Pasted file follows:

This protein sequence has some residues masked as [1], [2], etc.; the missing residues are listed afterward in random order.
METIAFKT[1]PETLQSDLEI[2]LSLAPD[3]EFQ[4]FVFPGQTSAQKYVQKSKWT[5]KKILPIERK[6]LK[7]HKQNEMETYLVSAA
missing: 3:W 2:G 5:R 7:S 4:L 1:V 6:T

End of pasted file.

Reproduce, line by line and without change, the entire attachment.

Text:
This protein sequence has some residues masked as [1], [2], etc.; the missing residues are listed afterward in random order.
METIAFKT[1]PETLQSDLEI[2]LSLAPD[3]EFQ[4]FVFPGQTSAQKYVQKSKWT[5]KKILPIERK[6]LK[7]HKQNEMETYLVSAA
missing: 3:W 2:G 5:R 7:S 4:L 1:V 6:T